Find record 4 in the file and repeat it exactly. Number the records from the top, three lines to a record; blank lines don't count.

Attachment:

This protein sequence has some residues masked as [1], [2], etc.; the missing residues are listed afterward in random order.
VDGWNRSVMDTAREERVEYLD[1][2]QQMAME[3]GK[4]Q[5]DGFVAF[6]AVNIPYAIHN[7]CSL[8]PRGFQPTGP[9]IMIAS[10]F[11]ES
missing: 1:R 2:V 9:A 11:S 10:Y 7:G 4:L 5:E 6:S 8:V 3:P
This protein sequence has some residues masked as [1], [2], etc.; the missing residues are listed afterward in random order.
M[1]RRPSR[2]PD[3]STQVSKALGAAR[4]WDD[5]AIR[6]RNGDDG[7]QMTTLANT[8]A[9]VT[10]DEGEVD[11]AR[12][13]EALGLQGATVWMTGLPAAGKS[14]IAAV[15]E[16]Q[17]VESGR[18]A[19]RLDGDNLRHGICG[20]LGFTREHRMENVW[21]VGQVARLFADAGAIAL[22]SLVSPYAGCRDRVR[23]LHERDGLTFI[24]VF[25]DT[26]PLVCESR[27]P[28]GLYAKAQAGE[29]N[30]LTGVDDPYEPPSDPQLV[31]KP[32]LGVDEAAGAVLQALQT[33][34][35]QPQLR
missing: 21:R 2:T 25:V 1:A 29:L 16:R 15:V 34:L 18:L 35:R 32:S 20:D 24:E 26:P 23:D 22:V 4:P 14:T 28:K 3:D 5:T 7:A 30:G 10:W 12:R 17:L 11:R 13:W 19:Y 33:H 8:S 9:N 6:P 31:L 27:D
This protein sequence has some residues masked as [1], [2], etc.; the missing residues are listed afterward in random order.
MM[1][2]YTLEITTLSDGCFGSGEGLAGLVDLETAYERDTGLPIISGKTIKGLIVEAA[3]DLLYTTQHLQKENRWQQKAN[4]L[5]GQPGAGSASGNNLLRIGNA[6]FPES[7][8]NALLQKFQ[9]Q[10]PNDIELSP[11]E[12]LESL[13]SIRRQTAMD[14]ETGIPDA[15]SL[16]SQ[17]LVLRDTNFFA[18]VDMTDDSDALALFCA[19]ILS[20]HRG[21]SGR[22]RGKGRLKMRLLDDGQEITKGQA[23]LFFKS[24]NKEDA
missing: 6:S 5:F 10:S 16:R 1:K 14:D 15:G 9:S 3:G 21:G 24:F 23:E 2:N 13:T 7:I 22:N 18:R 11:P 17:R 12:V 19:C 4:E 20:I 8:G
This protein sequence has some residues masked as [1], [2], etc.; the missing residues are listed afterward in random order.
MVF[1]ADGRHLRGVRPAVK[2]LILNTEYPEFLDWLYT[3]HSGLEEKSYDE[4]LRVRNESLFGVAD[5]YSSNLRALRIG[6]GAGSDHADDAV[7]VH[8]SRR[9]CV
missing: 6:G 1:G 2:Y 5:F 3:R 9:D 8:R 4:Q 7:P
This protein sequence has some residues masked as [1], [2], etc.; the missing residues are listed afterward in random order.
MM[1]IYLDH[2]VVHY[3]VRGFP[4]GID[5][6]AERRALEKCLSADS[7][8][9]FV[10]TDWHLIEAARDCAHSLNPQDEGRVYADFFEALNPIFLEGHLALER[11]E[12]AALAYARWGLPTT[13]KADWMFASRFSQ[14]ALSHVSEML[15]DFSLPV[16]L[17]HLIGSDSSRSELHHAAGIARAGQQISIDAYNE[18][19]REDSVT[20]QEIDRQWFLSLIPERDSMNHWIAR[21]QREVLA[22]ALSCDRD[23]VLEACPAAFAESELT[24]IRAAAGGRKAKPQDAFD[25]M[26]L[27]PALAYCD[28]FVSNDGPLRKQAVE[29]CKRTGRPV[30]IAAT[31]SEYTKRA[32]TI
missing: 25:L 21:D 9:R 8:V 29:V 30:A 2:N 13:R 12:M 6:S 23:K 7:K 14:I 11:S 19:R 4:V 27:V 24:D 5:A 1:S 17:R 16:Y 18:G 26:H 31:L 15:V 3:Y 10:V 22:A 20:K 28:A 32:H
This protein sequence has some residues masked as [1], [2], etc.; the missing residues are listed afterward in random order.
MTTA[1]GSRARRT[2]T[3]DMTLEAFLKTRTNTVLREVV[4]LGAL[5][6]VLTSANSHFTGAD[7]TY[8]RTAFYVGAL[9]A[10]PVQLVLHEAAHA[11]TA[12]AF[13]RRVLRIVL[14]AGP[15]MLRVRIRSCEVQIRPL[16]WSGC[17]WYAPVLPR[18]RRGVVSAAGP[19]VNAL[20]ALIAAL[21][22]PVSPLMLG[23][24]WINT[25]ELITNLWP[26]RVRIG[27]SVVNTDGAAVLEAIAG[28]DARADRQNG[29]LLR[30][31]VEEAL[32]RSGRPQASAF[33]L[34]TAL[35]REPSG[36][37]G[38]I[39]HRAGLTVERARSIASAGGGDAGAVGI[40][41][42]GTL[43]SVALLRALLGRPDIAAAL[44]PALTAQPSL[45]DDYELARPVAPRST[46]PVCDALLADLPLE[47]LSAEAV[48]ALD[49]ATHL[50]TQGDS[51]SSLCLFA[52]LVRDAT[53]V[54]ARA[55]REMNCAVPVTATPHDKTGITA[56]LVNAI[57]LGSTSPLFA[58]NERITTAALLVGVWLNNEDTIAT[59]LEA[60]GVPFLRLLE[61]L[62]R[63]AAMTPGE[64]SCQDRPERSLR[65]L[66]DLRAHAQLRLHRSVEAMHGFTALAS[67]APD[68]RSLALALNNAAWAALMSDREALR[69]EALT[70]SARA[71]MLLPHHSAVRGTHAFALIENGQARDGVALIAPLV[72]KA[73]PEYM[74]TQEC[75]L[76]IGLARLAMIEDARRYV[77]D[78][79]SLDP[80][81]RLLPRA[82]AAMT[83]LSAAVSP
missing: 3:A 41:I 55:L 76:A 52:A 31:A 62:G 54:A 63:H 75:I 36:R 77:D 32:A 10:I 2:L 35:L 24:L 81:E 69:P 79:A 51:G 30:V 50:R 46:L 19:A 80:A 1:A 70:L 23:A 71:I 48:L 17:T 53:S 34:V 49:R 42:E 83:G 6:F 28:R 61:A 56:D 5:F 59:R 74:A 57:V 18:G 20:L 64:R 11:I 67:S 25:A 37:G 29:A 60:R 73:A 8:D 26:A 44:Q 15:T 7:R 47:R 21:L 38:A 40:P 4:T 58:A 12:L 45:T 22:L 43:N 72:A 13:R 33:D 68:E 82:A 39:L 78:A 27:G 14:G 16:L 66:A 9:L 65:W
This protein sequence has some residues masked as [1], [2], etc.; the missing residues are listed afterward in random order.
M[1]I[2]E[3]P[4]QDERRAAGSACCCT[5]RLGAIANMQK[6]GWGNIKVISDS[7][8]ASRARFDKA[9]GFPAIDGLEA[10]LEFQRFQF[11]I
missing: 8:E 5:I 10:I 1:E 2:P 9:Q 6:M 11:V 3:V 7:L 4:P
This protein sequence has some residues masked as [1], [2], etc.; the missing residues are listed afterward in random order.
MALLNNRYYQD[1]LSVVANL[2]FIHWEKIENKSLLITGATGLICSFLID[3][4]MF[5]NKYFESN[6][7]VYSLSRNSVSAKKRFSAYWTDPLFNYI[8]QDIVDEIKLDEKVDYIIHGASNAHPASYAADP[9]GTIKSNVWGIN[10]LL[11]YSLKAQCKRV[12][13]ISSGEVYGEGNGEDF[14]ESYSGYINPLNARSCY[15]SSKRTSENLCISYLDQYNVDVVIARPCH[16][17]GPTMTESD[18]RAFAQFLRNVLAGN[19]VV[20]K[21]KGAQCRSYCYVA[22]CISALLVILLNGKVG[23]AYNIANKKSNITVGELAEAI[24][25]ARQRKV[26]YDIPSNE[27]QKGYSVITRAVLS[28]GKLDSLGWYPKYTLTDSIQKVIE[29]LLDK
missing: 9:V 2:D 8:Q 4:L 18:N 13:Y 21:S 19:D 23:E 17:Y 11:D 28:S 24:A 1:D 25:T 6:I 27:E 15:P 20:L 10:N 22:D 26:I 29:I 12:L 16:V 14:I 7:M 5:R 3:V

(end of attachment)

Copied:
This protein sequence has some residues masked as [1], [2], etc.; the missing residues are listed afterward in random order.
MVF[1]ADGRHLRGVRPAVK[2]LILNTEYPEFLDWLYT[3]HSGLEEKSYDE[4]LRVRNESLFGVAD[5]YSSNLRALRIG[6]GAGSDHADDAV[7]VH[8]SRR[9]CV
missing: 6:G 1:G 2:Y 5:F 3:R 9:D 8:R 4:Q 7:P